It now becomes appropriate to observe that Launcelot as Prodigal Son bears some resemblance to Launcelot as clown. If Launcelot as Prodigal is his father's social inferior, Launcelot as clown is the social inferior of [→page 262] his master, Shylock. If Launcelot as Prodigal rebels against his father, Launcelot as clown defects from Shylock. What we have here, then, are two meanings that pertain to Launcelot, one textual and one theatrical. These meanings are similar in that both put Launcelot in a negative light. Yet the first is less obvious than the second. And their disparity in this respect emerges with special force in the observation that Launcelot becomes cruel in clowning at his father's expense. For in so doing he seems to educe a more subtly dubious meaning in prodigality that Launcelot does not otherwise express but which, as we shall shortly see, is important to the play's wider meaning. Not only rebelling against his father, the Prodigal also solicits him for money that he then uses to facilitate his revolt, thus using his patrimony to revolt against the very father who gave it. In clowning at his father's expense, Launcelot invokes the Prodigal's literal rebellion at his father's expense. By thus having Launcelot's clowning adumbrate his prodigality, Shakespeare appears to be using the overtness of his theatrical meaning to gesture toward his more obscure and highly freighted textuality, yet with sufficient subtlety to hide that textual meaning from the notice of the censors.3) Launcelot's theatricality enables Shakespeare to say something about his textuality without quite saying it. But if Launcelot's theatricality gestures toward his textuality, that textuality also clarifies the uncomic and disturbing character of his theatricality by disclosing its true purpose, which is not only to reinforce his prodigality but also to emphasize its moral dubiety. It thus emerges that Launcelot's theatrical and textual meanings collaborate so as to clarify them both. And these collaborative meanings extend, as I think, beyond Launcelot.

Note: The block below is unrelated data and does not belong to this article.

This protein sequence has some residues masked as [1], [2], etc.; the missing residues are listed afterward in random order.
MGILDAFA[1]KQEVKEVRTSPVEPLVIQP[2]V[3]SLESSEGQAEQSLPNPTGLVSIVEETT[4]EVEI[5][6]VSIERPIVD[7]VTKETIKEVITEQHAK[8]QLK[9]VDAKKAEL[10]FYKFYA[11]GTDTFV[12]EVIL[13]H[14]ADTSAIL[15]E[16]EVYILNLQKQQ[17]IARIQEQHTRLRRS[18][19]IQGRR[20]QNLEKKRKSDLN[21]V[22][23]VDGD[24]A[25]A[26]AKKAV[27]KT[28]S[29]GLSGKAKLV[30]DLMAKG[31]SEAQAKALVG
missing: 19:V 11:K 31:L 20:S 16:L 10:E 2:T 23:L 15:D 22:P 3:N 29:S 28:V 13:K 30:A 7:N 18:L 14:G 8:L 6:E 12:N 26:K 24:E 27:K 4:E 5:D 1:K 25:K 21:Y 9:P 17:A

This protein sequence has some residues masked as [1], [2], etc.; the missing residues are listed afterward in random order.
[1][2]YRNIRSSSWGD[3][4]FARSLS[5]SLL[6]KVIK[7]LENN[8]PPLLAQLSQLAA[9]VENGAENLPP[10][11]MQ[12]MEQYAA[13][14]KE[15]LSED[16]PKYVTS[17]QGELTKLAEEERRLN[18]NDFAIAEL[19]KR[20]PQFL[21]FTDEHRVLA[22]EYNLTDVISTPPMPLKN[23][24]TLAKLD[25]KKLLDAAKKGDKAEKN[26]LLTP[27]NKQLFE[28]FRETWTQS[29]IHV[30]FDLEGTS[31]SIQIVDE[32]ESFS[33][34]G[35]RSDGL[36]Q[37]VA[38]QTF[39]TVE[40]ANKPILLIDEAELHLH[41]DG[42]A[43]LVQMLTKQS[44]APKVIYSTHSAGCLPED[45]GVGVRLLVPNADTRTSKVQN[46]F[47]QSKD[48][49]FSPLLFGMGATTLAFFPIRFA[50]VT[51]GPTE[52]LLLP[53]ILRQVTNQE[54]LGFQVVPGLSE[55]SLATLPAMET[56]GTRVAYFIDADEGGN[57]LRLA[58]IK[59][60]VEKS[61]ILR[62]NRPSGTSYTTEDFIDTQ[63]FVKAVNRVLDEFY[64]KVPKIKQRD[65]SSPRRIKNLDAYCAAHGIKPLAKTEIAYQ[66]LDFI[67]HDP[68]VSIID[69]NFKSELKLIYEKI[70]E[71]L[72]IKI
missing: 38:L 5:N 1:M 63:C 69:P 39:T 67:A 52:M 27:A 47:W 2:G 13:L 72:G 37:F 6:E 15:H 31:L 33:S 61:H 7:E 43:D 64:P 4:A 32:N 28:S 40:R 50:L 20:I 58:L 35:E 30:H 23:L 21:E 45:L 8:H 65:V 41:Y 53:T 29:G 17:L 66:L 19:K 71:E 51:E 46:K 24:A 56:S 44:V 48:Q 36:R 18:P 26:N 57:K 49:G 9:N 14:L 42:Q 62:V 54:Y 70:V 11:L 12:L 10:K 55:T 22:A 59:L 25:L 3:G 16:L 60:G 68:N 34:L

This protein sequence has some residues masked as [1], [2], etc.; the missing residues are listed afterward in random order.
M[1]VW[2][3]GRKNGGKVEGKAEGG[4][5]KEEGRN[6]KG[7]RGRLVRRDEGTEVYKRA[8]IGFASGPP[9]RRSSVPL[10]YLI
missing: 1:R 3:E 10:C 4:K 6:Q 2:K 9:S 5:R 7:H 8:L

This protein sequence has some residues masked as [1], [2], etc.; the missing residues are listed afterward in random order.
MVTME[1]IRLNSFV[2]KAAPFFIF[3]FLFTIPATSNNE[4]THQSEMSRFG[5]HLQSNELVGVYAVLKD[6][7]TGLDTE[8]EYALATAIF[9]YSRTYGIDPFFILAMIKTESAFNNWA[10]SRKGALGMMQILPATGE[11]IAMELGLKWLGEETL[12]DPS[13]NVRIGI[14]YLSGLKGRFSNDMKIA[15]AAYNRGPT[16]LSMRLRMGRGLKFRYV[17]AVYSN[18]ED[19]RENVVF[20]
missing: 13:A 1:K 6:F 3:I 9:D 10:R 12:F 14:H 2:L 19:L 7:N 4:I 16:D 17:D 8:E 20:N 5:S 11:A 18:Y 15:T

For as types of blind Isaac and the Prodigal son, Old Gobbo and Launcelot invoke figures that derive from the Old and New Testaments and thus may advert to the religious quarrel that this play depicts between a Jew and a Christian as respective advocates of these scriptures. Thus it becomes likely that the typological affiliations investing the play's marginal characters are ultimately directed to these central characters. Indeed, Dorothy Hockey has aptly suggested that Old Gobbo's invocation of Isaac reflects on Shylock (449), even if the reflection appears to be more serious [→page 263] than she thinks. For Old Gobbo is like Isaac in two ways that invoke certain theological meanings reposed in Shylock's Jewishness. As his name suggests, Old Gobbo is like Isaac in being old. But Shylock too is old, as he invites us to notice in referring to himself as "Old Shylock" (2.5.2). And Shylock's oldness may pertain to his Jewishness in its comparable derogation as the outworn Old Covenant that is superseded by the New. Old Gobbo also invokes Isaac in his blindness, a blindness that likewise has a theological resonance. For in accordance with the adversos Judaeos tradition of Christian exegesis, Calvin refers Isaac's blindness to Judaism itself (2: 50), thus characterizing the old faith as symbolically blind to the spiritual truth of the new. And as a symbol of blind Judaism, Isaac can characterize the Judaism of Shylock as comparably blind. Yet Shakespeare also introduces a complication into the age and blindness of the Isaac typified by Old Gobbo. For Old Gobbo is also like Isaac in being a father, and Shylock too is a father. If, then, Shylock's age and blindness can refer to his Jewishness, his paternity may likewise refer to his Jewishness, which he now expresses as an old, blind father. Yet to characterize blindness as paternal is implicitly to direct that blindness toward an unknown son: Isaac's blindness makes him unable to recognize his son, and Old Gobbo's blindness likewise prevents him from recognizing Launcelot as his son. Is Shylock also blind to a son? This is what Launcelot seems to suggest in telling his old father, "Nay, indeed if you had your eyes you might fail of the knowing me; it is a wise father that knows his own child" (2.2.75−77). For Launcelot here defines blindness as a psychological defect that may well apply to Shylock as a father whose psychological blindness or unwisdom prevents him from knowing his own child. And hazarding a collective identification of this unrecognized son, Fortin defines him as the Christians (267). The Isaac in Old Gobbo is thus said to define the Jewish Shylock as psychologically blind to the paternal nature of his relationship to the Christians.
Yet if Shakespeare thus connects Shylock to Isaac through Old Gobbo, he also makes this connection in a manner that, if just as subtle, is more direct. For in 1.3, Shakespeare has Shylock reflect on Jacob as "The third possessor" of what can only be Abraham's blessing. And this reflection [→page 264] includes a parenthetical reference to Genesis 27, the biblical story that tells how Jacob acquired this blessing from his blind father, Isaac: